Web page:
Finding a Mentor

In the 1990 movie "Joe Versus the Volcano," starring Tom Hanks and Meg Ryan, Joe's boss says repeatedly, "I know he can get the job, but can he do the job?" If you're new to the IT field, you might be asking yourself that same question.

Questions will continue to arise throughout your career. The fast-changing nature of the field is such that you'll likely switch certification tracks and change jobs more quickly than you would with other careers. These changes bring new questions: Where do I go from here? What should I do when I'm thrust into situations that are beyond my abilities and experience? What should my next career goal be, and what steps must I take to achieve it? When will I know that the time has come to move on? How can I navigate the office politics and survive?

Such questions have no easy answers, and the solutions are different for each individual and circumstance. What you need is a mentor. Finding a mentor is an important step in ensuring continued growth in the IT field. A mentor can serve as a sounding board, a sanity check, a second set of eyes, a study partner, a cheerleader, and a career counselor--all rolled into one.

So how do you find a mentor? Running an ad in the paper probably won't do. I recommend that you consider friends, certification classmates, IT instructors, and trusted coworkers. The type of person you're looking for is really a friend. If you don't consider a potential mentor a friend, he or she probably isn't the right choice.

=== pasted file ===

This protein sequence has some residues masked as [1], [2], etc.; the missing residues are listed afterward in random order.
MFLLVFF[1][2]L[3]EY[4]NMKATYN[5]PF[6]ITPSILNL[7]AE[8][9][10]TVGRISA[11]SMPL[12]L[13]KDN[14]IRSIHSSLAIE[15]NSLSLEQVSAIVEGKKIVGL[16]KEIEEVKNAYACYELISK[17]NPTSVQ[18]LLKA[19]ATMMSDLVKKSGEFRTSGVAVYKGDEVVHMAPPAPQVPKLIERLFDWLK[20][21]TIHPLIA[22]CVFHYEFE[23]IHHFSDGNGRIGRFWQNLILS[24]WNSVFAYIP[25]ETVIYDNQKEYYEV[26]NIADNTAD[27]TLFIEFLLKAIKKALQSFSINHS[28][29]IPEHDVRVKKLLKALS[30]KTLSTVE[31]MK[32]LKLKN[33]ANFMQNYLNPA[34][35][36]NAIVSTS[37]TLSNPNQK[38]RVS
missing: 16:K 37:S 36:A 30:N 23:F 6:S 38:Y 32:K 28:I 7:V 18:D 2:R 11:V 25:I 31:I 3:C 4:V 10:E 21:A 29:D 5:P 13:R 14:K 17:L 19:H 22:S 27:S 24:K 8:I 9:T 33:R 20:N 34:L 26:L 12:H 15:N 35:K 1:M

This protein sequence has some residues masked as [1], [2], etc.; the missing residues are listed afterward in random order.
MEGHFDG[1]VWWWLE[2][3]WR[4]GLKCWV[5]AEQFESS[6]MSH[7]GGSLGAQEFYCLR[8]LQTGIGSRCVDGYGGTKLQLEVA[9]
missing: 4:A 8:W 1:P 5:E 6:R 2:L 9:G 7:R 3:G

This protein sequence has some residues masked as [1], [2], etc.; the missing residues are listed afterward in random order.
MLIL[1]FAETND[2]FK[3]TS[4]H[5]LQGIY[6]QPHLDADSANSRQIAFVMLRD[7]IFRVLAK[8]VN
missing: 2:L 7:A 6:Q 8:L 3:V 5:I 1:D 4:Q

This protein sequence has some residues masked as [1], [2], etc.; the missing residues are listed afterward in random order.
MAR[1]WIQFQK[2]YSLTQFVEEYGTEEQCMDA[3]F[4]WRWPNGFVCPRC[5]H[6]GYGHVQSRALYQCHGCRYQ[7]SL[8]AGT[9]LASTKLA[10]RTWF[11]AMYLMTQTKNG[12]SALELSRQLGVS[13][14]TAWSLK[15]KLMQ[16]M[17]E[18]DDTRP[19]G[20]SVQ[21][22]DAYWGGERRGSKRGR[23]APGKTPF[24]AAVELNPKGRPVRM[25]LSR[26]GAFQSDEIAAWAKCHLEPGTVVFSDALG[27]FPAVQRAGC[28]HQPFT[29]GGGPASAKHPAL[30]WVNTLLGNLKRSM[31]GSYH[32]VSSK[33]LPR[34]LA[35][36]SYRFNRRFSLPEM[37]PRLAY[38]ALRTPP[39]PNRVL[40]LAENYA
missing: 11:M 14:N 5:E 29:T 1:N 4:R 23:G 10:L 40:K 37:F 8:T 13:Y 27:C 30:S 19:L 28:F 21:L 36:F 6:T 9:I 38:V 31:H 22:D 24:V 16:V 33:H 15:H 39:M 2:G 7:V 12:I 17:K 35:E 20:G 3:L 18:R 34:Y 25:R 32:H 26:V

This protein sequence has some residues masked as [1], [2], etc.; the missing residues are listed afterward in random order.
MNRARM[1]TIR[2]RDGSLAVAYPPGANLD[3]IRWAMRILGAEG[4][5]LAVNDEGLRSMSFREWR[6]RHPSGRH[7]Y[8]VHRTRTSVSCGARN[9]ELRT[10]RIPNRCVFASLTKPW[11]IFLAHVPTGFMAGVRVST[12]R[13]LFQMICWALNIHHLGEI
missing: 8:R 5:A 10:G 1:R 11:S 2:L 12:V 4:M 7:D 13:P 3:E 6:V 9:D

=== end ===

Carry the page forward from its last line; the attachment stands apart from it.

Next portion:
A good sense of humor can be an important asset in a mentor, especially because at times, we all tend to take ourselves a bit too seriously. Don't choose someone who's full of "doom and gloom" or who likes to gossip. You're not looking for someone who'll suggest that your company is about to fail, that massive layoffs are eminent, and that the boss is about to run off with his secretary.

Sometimes a friend who isn't too close to IT can provide wise counsel, so don't automatically reject candidates who don't have technical backgrounds. Try to find someone who can provide a "secure channel"--someone with whom you can share career plans and challenges without worrying about those conversations going beyond the two of you. I've found that the best mentors are people with whom I've had an evolving relationship--perhaps from acquaintance to friend to listener to confidant to mentor.

Great truths are often caught and not taught. A mentor can help make the big career decisions easier and the usual frustrations and challenges more manageable.

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